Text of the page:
Daily GPI / Markets / Markets / NGI All News Access

Analysts Eyeing $2.40 Spot Futures; September Called 3 Cents Lower

September natural gas is set to open 3 cents lower Wednesday morning at $2.59 as traders eye a decrease in the rate of storage surplus attenuation and a commensurate decline in price. Overnight oil markets eased.

In closing comments Tuesday, Tim Evans of Citi Futures Perspective said, "The market was supported primarily by the current cycle of warmer than normal temperatures expected to have limited storage injections for the week ended Aug. 12 to less than the 56 Bcf five-year average for the date.

"There is still time for the consensus expectations to shift before the DOE releases the weekly storage report at 10:30 AM EDT on Thursday, but early indications suggest 25-30 Bcf in refills comparable to last week's 29 Bcf gain.”

With such lean builds the market will continue its trend of tightening supplies under an umbrella of plump, if not burdensome, overall supplies. "[W]e note that the rate of storage injections will be stepping higher as seasonal cooling demand fades and the rate of decline in the surplus may also slow and this may give the market a further opportunity to test the downside on the weeks ahead.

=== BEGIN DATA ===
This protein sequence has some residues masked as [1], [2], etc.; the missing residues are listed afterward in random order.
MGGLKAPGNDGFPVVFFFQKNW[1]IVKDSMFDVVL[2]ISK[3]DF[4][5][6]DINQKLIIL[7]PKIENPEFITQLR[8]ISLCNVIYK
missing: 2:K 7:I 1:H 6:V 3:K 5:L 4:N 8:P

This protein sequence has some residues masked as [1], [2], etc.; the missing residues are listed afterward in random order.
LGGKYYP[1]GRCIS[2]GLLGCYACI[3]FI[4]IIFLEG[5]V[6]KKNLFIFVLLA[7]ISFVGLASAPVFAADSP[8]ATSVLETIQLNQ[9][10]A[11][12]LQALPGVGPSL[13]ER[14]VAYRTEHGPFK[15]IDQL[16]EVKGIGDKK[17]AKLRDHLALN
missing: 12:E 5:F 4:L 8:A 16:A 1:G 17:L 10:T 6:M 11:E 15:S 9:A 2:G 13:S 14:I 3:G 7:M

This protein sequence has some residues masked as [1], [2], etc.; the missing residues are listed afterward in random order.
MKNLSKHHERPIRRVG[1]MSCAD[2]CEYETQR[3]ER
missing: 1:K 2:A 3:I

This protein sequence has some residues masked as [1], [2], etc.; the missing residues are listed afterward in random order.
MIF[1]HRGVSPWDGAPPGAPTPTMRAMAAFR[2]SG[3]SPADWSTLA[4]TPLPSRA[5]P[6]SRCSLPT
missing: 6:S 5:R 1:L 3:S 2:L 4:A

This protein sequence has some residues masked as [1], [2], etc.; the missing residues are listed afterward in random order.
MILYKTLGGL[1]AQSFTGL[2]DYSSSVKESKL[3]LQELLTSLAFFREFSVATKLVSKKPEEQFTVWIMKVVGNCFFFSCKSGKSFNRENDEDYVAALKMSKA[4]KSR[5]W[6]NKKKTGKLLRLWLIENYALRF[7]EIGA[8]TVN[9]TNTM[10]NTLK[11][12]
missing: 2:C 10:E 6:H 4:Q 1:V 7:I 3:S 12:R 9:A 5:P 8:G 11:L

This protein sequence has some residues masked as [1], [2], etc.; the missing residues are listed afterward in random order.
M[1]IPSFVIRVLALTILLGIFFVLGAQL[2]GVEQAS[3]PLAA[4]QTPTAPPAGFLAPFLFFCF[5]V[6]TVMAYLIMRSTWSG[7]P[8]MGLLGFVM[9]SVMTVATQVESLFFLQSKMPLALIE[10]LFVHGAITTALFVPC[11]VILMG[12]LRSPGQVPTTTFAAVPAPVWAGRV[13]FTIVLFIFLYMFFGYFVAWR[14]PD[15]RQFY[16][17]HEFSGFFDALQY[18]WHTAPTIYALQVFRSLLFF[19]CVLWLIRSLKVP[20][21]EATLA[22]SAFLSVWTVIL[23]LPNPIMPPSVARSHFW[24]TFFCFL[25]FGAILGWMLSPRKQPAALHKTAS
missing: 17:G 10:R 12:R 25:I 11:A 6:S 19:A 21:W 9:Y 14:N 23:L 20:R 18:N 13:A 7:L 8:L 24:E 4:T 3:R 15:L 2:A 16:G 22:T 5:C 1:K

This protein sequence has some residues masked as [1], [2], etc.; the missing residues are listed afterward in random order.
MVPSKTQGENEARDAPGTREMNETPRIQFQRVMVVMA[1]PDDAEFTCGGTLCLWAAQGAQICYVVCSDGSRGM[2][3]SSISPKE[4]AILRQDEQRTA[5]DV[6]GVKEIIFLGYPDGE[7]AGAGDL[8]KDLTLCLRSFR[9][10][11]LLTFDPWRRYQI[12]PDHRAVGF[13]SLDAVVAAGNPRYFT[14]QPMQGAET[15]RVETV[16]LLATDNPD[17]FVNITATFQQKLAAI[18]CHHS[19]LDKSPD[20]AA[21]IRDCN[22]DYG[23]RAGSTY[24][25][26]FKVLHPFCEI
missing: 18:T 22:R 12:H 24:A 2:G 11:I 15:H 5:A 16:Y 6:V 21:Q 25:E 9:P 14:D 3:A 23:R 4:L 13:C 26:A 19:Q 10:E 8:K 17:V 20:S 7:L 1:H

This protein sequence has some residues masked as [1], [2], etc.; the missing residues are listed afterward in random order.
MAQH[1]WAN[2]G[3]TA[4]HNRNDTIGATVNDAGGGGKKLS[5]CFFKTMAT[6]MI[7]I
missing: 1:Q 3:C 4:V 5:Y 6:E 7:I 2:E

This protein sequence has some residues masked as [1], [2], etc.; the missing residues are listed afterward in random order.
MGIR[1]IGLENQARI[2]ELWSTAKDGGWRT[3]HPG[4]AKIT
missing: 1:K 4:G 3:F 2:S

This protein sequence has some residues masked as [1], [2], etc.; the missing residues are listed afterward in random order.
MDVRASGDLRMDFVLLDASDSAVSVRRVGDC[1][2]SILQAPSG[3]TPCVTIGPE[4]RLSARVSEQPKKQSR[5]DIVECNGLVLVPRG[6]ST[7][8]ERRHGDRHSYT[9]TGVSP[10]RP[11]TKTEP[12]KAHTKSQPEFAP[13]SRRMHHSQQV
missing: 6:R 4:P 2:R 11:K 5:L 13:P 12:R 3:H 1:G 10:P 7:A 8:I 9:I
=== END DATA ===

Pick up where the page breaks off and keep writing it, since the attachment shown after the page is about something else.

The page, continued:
"We continue to see a retreat to a more conservative valuation in the $2.40 to$2.50 range as possible in the weeks ahead, with the recent consolidation near the bottom of the range as just a temporary consolidation on the path lower."

Tom Saal, vice president at FCStone Latin America, in his work with Market Profile said to expect the market to test Tuesday's value area at $2.161 to $2.596. Market Profile is a breakout trading system and identifies trading targets above and below the breakout range. That range, termed the initial balance, is between $2.626 and $2.567, and Saal identifies objectives higher at $2.671 and lower at $2.533.

In overnight Globex trading September crude oil fell 21 cents to $46.37/bbl and September RBOB gasoline eased a penny to $1.4126/gal.

Recent Articles by Bill Burson

Comments powered by Disqus